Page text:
Force-fed Kestrels in Ancient Egypt?

Earlier this month researchers from the American University in Cairo, Stellenbosch University and the Stellenbosch Institute for Advanced Studies announced the results of an autopsy of a bird, mummified as part of a votive offering to the Gods. Although most such birds were gutted before being buried this particular specimen still had its stomach and gizzard contents intact and this allowed the scientists not only to determine what it was eating but also how it died.

Ancient Egypt had a long tradition of mummifying animals as part of their religious rituals. These animals represented the Gods themselves and certain species were sacred to particular deities. In the case of birds, and raptors in particular, this connection was to the sun-God Ra. Such practises took place from around 600 BC with the last such mummies dating to around 250 AD. Autopsies of sacrificial animals have been carried out before but the burial practises associated with mummification don’t usually preserve the guts and organs, so determining cause of death can be nearly impossible unless some trauma was involved that damaged the bones. One particularly enduring puzzle about this entire ancient ritual though was the sheer quantities of animals involved. Birds in particular were extremely common and it was always unclear how the Egyptians got their supplies. Were they killing wild birds, breeding them or simply finding dead wild birds and mummifying them? Now we have an answer to that question.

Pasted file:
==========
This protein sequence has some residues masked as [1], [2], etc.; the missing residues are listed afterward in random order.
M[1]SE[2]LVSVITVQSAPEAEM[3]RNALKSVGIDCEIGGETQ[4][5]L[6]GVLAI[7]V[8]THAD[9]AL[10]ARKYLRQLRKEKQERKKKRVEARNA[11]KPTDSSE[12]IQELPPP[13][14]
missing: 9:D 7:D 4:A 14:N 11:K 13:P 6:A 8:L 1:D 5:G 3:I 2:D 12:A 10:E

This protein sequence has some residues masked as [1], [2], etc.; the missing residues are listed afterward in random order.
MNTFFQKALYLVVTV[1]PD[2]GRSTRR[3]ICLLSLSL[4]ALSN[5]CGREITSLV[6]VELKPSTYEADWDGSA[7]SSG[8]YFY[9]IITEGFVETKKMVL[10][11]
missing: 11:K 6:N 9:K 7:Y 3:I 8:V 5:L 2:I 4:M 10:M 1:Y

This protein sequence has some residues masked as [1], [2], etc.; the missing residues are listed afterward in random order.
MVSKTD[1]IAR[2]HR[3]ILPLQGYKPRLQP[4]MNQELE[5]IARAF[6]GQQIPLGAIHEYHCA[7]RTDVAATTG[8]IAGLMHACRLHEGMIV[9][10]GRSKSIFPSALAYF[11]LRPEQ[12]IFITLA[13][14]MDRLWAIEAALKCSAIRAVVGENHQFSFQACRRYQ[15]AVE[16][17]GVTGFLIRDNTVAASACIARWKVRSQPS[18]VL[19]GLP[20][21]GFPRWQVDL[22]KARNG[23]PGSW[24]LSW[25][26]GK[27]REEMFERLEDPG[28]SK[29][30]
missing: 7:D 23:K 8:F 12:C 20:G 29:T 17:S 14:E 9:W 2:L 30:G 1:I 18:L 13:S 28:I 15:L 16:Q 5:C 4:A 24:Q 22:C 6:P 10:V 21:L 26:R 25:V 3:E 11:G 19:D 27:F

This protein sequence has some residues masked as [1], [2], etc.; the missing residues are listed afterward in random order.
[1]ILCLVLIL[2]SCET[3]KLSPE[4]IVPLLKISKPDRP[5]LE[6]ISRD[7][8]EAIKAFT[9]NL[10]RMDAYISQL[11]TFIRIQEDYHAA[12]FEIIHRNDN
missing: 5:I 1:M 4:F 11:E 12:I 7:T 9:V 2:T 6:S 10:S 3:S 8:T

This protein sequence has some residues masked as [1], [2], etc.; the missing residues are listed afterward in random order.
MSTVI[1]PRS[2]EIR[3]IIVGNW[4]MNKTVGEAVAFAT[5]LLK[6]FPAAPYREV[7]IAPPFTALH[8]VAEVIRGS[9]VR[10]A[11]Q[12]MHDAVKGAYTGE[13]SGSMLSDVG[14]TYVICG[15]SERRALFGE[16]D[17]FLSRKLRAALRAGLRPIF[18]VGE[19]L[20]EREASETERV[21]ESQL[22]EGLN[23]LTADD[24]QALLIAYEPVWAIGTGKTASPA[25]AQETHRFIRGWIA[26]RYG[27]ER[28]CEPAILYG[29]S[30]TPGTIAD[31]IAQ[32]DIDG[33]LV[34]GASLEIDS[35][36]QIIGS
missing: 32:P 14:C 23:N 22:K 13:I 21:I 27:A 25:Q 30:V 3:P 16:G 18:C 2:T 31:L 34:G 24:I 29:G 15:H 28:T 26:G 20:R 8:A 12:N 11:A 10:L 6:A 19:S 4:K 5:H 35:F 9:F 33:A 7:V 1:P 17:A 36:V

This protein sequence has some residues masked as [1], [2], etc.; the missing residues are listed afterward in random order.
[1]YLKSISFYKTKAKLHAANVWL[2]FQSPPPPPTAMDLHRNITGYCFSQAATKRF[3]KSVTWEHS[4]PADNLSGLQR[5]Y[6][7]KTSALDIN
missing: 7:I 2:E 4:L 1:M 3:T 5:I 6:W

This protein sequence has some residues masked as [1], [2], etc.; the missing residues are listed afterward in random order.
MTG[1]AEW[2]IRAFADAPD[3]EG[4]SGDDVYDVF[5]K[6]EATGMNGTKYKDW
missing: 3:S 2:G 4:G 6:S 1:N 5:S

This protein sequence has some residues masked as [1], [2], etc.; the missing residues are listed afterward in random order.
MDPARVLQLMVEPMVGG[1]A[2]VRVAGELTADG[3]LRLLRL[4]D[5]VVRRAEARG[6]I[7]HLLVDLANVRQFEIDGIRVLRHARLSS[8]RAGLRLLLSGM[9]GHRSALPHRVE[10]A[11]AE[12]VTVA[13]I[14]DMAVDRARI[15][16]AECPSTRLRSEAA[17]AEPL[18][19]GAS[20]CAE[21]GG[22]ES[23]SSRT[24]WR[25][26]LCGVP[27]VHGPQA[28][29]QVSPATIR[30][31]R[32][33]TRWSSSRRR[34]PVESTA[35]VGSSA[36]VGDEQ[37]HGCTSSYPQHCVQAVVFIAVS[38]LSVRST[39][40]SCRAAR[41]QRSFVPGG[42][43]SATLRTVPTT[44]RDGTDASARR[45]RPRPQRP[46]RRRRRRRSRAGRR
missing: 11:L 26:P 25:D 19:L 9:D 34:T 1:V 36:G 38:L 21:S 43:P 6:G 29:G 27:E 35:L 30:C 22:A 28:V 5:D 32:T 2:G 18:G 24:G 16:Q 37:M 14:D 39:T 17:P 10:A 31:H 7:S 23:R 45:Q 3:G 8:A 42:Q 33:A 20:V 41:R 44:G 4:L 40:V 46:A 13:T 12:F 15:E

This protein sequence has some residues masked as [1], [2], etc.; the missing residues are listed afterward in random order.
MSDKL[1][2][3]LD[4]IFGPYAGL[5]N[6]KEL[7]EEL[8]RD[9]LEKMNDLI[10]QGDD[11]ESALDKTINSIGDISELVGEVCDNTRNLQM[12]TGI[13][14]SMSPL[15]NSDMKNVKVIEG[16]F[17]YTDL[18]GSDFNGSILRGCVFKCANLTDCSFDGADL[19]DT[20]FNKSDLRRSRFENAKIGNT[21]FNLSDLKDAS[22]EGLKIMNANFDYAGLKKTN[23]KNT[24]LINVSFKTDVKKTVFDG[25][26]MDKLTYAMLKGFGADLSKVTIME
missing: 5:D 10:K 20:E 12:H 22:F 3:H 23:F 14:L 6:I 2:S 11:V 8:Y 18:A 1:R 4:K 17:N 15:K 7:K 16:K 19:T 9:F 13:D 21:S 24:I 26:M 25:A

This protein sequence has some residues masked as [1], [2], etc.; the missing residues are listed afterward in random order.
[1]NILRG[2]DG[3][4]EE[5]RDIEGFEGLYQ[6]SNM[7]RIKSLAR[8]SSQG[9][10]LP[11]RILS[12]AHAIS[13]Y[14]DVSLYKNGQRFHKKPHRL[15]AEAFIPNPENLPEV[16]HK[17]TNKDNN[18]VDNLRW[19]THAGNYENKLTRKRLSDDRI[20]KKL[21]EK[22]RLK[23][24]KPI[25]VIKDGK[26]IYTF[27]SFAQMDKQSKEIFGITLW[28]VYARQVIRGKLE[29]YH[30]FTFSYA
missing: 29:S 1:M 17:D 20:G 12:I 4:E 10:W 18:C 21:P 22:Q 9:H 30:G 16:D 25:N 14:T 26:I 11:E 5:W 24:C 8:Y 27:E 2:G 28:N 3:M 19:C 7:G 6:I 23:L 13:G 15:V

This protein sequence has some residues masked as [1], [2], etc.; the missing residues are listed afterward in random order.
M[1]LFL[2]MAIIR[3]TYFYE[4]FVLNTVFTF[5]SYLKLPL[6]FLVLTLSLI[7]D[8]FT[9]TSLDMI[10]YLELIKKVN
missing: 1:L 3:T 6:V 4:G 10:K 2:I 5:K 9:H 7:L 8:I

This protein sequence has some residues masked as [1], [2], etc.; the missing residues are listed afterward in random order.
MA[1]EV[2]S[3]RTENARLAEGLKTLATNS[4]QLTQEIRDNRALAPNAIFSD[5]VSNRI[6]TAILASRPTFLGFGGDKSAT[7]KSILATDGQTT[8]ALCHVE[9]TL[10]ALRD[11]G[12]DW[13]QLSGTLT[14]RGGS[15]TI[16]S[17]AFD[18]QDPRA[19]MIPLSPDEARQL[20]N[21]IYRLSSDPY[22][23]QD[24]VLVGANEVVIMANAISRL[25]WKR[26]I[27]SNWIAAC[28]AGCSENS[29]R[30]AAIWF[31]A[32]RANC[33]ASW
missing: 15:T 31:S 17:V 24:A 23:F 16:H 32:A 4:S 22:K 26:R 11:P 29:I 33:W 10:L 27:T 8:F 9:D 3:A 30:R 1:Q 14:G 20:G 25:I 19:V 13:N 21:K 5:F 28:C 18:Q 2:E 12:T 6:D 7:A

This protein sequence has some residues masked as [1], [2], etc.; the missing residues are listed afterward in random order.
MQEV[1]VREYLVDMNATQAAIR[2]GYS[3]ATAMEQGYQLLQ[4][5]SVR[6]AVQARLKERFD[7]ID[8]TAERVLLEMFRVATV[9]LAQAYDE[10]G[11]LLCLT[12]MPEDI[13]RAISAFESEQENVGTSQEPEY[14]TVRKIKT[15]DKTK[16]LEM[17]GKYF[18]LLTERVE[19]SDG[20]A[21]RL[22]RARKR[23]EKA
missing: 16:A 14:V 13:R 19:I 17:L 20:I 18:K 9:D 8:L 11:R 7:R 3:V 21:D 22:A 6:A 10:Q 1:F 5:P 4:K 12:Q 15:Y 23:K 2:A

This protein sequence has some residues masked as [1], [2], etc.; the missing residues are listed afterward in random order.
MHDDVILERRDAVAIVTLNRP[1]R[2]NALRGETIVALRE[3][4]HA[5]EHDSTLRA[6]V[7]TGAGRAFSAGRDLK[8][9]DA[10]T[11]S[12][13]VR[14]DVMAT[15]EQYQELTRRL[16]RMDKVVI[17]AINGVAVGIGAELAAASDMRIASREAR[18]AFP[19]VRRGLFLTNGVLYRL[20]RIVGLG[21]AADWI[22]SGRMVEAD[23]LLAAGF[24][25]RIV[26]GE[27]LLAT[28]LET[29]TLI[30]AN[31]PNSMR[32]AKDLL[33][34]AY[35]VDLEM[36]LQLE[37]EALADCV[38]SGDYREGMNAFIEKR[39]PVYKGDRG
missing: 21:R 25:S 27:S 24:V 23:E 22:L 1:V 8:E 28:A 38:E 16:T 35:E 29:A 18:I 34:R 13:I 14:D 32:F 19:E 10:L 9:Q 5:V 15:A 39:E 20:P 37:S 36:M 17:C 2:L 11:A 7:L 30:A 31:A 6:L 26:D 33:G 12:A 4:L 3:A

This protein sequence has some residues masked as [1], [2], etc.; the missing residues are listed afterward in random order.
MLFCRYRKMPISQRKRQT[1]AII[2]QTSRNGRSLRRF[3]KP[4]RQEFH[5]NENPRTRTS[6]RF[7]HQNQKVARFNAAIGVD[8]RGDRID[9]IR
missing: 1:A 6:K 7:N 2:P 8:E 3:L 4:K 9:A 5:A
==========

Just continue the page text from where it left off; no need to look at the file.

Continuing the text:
The Common Kestrel (Falco tinnunculus) is found throughout the Old World. Source: Wikimedia Commons

The specimen at the heart of all this is a small raptor, probably a European Kestrel based on its size and overall shape, named SACHM 2575. It was recovered from a dig during the early Twentieth Century and had been stored at the Iziko Museum in South Africa ever since. The team took a CT scan of the bird and then viewed the results using computer software to give them a detailed picture of the animal inside its wrappings. This had the advantage of offering a clear picture of the kestrel without damaging the mummy allowing the specimen to be kept intact for posterity. They were even able to 3D print a copy of the bird’s skeleton for a more hands-on analysis. The results showed the remains of several animals in the kestrel’s stomach, including a small house mouse, the tail of which was lodged in the animal’s oesophagus. Many more bones and isolated teeth inside its stomach suggesting it had already consumed a large quantity of food that day which is unusual as kestrels are known to cache food when its plentiful and rarely overeat so excessively in the wild. The bones belonged to a sparrow as well as more mice like the one the bird had apparently choked on. Give the sheer quantity of animal bones in the stomach the researchers concluded that the kestrel had been force-fed before being asphyxiated when the mouse became lodged in its throat. They were even able to assert that the most likely time of death was late afternoon to evening because kestrels usually regurgitate a small pellet of bones and other waste early in the day. This particular animal’s stomach was still full of this debris from a full day’s eating.

This is a particularly significant find because such force-feeding implies that the bird was kept in captivity. Until now there had been no direct evidence of the Ancient Egyptians deliberately breeding any raptors for their sacrificial offerings but it would explain how they were able to source such large numbers of birds for their rituals.


Reference: Ikram, S., et al. 2015. Fatal force-feeding of Gluttonous Gagging? The death of Kestrel SACHM 2575. Journal of Archaeological Science. 63. DOI: 10.1016/j.jas.2015.08.015

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